Saturday, August 1, 2020

Kira Bay, All Day



The original plan was to leave this morning to rejoin HQ2, but after seeing the kids having such a spectacular time together, we just couldn’t break it up so were invited to stay for another day. Everybody was up by the time Ana and I dingy’d into shore, and Kira was busy making bacon and wild blueberry pancakes for breakfast using those berries we picked a few days back in the Benjys.



Ana and I grabbed coffees and set up on the loungers by the water with books and spent a lovely hour relaxing and reading. The cabin library included a book on Canadian inventors and it was fascinating. Canadian inventors have been responsible for creating nearly every piece of communication technology that exists in the world today - from wireless voice transmission, to fibre optics, to radio, to pagers, to the internet, and even the personal computer. Other Canadian inventions include peanut butter, commercial jets, the snowmobile, sonar, lacrosse/hockey/basketball, the jockstrap to protect the aforementioned testicle-crushing sports, the electric wheelchair, botox (you’re welcome, Hollywood), IMAX, Standard Time, insulin, the electron microscope, plexiglass, the electric oven and Easy-Off oven cleaner, the Robertson screw, and so many others. A man named Reginald Fessenden, whom I’ve never heard of, was the most prolific Canadian inventor and received hundreds of patents in radio and sonar technologies. But the common theme running through all these inventions was the lack of follow through. In the vast majority of cases, the commercialization of the inventions was bungled or the inventions themselves were stolen, ripped off, sold early for a ridiculously low figure, abandoned, or otherwise wasted. And most of the inventors had to move to the US to get the financial support they needed and bring their ideas to market because the Canadian government and investors would not support them. The ones that didn’t ended up penniless. It is a happy story, but also a very sad one.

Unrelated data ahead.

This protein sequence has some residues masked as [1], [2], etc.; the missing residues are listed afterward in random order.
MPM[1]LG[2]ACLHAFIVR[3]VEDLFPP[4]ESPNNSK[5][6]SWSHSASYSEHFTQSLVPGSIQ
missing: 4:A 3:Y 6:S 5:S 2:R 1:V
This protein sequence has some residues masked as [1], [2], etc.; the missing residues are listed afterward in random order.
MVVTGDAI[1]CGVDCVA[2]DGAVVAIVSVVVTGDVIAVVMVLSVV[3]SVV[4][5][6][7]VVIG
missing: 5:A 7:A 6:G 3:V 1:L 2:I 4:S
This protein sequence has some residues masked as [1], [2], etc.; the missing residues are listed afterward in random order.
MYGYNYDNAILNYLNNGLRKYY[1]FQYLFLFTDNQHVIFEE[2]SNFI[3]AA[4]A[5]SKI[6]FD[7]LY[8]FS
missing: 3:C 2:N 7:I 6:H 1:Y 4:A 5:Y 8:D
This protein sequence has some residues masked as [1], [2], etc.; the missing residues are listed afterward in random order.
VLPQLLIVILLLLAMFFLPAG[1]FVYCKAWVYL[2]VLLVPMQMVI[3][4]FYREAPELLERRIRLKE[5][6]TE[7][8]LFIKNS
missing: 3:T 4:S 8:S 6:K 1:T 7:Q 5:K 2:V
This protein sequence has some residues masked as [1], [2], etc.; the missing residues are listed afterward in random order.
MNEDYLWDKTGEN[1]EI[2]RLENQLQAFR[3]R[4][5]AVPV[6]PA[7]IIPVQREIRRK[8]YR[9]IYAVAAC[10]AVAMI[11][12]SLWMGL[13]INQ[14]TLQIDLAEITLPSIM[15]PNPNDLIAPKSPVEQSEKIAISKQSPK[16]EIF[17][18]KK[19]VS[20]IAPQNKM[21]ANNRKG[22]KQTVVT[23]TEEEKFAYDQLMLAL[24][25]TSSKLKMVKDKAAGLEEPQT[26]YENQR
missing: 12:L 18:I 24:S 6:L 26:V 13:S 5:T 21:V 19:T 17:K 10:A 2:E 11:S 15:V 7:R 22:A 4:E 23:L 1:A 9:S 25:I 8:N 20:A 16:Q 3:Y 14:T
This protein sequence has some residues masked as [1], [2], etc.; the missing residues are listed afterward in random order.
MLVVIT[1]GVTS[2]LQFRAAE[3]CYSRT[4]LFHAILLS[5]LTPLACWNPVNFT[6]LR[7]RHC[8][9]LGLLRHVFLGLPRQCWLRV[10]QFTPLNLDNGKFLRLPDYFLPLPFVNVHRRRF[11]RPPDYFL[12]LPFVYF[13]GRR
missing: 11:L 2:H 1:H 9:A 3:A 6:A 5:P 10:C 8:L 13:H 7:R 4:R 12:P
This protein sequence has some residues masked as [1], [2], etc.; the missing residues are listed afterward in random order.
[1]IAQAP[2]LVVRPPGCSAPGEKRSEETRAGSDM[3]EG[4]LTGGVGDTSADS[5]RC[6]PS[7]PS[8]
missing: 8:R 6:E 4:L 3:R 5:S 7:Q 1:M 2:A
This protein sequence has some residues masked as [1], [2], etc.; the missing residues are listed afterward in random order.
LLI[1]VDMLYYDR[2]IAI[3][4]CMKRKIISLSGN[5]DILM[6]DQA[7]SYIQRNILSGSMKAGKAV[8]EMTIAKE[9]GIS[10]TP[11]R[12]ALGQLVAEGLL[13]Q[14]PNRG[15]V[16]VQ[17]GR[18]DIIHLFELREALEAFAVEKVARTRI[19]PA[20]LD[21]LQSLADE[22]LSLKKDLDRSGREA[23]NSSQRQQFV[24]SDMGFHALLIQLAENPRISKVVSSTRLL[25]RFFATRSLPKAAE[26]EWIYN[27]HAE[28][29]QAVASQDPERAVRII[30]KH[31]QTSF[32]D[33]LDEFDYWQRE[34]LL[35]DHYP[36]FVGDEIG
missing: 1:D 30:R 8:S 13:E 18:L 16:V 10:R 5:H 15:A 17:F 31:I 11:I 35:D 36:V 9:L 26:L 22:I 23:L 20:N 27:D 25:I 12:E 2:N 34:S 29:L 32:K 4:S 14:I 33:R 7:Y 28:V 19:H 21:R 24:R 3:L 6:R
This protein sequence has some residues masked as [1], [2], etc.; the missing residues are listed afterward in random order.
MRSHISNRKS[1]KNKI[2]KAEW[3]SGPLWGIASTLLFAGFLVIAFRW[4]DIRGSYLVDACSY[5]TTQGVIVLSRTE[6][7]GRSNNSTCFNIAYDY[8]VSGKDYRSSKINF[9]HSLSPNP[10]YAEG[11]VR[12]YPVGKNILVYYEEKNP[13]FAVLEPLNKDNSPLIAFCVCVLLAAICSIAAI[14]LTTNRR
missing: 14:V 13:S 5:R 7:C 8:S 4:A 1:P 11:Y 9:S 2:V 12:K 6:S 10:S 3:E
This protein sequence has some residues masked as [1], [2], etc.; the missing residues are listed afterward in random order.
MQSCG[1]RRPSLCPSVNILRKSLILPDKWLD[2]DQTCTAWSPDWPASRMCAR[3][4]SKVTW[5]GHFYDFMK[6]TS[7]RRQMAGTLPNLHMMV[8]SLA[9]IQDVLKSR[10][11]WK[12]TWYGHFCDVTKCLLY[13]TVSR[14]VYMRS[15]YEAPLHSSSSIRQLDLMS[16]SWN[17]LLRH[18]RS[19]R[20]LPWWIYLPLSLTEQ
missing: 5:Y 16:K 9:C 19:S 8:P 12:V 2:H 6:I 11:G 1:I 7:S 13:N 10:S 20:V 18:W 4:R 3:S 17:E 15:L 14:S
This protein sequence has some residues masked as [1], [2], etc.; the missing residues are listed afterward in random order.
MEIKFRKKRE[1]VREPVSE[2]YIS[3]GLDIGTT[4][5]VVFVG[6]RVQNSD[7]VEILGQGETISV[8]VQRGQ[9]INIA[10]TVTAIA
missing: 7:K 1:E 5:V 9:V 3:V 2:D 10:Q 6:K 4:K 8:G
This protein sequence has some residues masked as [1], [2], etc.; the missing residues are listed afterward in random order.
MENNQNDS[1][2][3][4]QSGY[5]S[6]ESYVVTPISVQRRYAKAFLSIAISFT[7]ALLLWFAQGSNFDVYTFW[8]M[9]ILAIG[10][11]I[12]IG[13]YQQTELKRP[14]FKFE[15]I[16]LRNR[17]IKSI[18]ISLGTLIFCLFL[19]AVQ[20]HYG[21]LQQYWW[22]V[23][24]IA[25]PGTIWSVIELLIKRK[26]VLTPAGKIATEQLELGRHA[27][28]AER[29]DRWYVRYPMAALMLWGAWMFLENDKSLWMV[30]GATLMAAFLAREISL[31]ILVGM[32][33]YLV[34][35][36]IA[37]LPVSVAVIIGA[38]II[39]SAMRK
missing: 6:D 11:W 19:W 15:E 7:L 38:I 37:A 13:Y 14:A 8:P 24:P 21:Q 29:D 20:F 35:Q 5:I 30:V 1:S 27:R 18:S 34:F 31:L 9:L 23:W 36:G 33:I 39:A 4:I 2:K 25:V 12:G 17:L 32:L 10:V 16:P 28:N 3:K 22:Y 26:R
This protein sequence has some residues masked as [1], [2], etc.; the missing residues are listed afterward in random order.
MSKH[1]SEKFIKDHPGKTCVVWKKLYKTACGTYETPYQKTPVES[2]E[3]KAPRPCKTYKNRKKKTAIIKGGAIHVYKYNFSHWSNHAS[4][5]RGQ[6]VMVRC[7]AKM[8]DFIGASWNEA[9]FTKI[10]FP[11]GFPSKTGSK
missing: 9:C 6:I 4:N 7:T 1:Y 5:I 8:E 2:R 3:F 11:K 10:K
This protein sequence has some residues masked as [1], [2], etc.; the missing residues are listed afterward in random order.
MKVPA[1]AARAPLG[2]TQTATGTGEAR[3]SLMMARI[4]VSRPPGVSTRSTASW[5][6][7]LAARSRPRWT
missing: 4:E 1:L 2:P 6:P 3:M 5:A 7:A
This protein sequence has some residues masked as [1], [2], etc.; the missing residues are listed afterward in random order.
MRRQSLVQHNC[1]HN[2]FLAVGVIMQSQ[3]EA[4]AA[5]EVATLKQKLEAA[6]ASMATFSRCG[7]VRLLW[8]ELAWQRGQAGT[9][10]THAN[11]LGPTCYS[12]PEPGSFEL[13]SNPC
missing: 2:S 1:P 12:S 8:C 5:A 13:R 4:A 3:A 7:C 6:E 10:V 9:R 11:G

The rest of the day was spent in an island way - walking, frog-spotting, powerboat rides, swimming, eating, drinking, and a volleyball rematch where the kids got their game together and whipped the adults properly. During a powerboat ride we visited their neighbours (several kilometres away as the lots are enormous) and saw the pile of beautiful cedar posts and 2x8x12s they had cut from their own cedar trees using a sawmill, which were being used to construct a new deck. I hadn’t even really noticed the towering cedar, pine and hardwood trees everywhere and the incredible value they represent on these lands.



We barely saw any of the kids the entire time we spent at the cottage. They were completely consumed with each other playing board games, volleyball, badminton, swimming, dingying back and forth to the boat, snorkelling, playing with the dog, watching tv, and really having the time of their lives.

It was a glorious day and we finished it with a sundowner then slowly gathered our things, said goodbye to our hosts, and dingy’d away for the last time. Upon boarding the boat I smashed my ankle into steering pedestal, cranked my head on the gangway, scraped my hip on the corner of the counter, then caught my finger in a hatch hinge. Being exposed to large, wide open, luxurious cottage spaces during a boat trip does have consequences.

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